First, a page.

The relationship between the market and the parish church of St Mary on the hill and the Underbanks area below is one of great townscape drama. The pièce de résistance is the iron bridge in St Peter’s Gate across the roofs of Little Underbank, quite a staggering sight from above and below. What are also spectacular are the stairs and ginnels up and down, which provide real excitement. Chestergate and Great Underbank, at the lower level and parallel to St Peter’s Gate, contain some of the best buildings including the Elizabethan timber framed Underbank Hall together with what Pevsner calls ‘bogus’ black and white buildings. Sadly the lavish Edwardian White Lion on the corner of Deanery Way, which the Buildings of England calls ‘a benevolent monster of a Jacobean pub’, is empty and boarded up. The architecture of Little Underbank is modest three storey Victorian with the odd flamboyant pub. The main event is the bridge and those dramatic flights of steps upwards. The Market Place is largely occupied by the 1861 iron and glass market – ‘nothing special’ said a sniffy Pevsner - well very special to Stockport. There is an earlier Produce Market opposite with a narrow but grand classical frontage. Around the square there is a pleasing variety of the sort of late Georgian and Victorian commercial buildings such as you might find in a prosperous market town. Behind the C19th brick façade of Staircase House are buildings of extensive earlier burgage plot development, all restored as a museum in 2005.


The White Lion – in a sad state


Another street in the sky – been doing it for years


Everything so well placed


Are we in Suffolk?

The exciting interplay of levels continues south of St Mary’s, between Churchgate, Lower Hillgate and High Street (which is a misnomer). The drama is accentuated by the towers and gables of Robinson’s Unicorn Brewery down on Hillgate, seen in wonderful juxtaposition with the tower of the parish church. Alleyways and stairs run up and down the hillside. This is an area of enormous character and potential, but much of it is very run down and clearly needing major intervention. More broadly this applies to Stockport’s shopping centre as a whole. On market day it seems reasonably lively but allegedly it has one of the highest levels of retail vacancy in the country. The Old Town area around the market was chosen as one of Mary Portas’s High Street Pilots with a small scale programme of improvement initiatives funded by Mr Pickles. However vacancy has subsequently gone up, but far from showing that Portas was wrong this rather exposes how dishonest and cynical the government has been about planning and regeneration, and what a disastrous Secretary of State Pickles was, the most damaging since Ridley. The main thrust of the Portas review has been ignored because dealing with declining high streets requires not token but substantive funding; not capitulation to the lowest common denominator of the markets but proactive planning, which is of course anathema. So places like Stockport, in the shadow of Manchester and struggling with competition from the motorway-based Trafford Centre and out of town John Lewis, as well as the internet shopping revolution, are left in a downward spiral.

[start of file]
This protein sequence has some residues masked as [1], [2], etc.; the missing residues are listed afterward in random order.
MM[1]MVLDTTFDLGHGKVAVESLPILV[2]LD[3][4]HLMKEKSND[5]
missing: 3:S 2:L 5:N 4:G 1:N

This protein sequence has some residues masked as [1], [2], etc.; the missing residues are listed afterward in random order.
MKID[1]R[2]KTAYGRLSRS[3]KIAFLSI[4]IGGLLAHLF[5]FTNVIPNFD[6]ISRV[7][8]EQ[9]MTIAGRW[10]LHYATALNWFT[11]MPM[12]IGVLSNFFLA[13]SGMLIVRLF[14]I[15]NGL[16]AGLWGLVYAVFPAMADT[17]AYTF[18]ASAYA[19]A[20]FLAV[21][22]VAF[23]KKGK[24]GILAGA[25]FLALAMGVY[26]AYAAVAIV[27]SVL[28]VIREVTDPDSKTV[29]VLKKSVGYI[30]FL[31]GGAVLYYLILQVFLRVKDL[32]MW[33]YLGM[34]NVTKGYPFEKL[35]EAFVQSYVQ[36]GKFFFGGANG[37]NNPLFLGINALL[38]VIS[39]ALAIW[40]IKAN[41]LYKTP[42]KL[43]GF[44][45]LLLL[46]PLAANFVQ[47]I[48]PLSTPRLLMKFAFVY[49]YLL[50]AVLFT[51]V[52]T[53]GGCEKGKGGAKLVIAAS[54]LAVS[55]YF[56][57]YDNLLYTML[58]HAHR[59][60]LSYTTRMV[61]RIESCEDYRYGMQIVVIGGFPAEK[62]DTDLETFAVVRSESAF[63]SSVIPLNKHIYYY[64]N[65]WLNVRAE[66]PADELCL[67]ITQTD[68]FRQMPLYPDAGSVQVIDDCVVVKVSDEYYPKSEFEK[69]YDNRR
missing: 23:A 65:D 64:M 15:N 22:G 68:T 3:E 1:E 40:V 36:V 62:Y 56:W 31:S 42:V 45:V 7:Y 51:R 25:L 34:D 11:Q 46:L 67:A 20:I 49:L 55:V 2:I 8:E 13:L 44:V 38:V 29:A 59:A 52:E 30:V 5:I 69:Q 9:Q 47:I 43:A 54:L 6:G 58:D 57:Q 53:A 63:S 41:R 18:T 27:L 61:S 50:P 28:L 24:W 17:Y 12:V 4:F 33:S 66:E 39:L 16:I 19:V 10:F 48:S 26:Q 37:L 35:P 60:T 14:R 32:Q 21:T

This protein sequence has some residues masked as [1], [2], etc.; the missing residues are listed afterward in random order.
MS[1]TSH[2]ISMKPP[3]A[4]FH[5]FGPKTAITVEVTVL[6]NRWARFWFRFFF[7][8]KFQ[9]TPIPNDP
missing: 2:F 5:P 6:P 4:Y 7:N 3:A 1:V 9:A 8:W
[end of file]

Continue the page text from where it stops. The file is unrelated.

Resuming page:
Little Underbank – more intimate than Manchester


There are many ways ....


...  to climb this town


Civic Stockport continued – St Peter's Square

The Borough is trying to improve the area through some handsome street paving schemes and there is a free bus linking the Old Town with the station and bus station. St Peter’s Square has been intelligently redesigned, using all the standard ingredients – stone, fountains, trees, planting, street furniture and lighting but in a confidently low key way, reflecting the fact that this is always going to be a quiet space, which is just what is needed. The cantilevered seats are particularly elegant.


Municipal pride on Wellington Road


Very Barbican – Stopford House 


When you picked the wrong paint tin – Stockport College


St Thomas's Church – deserves more care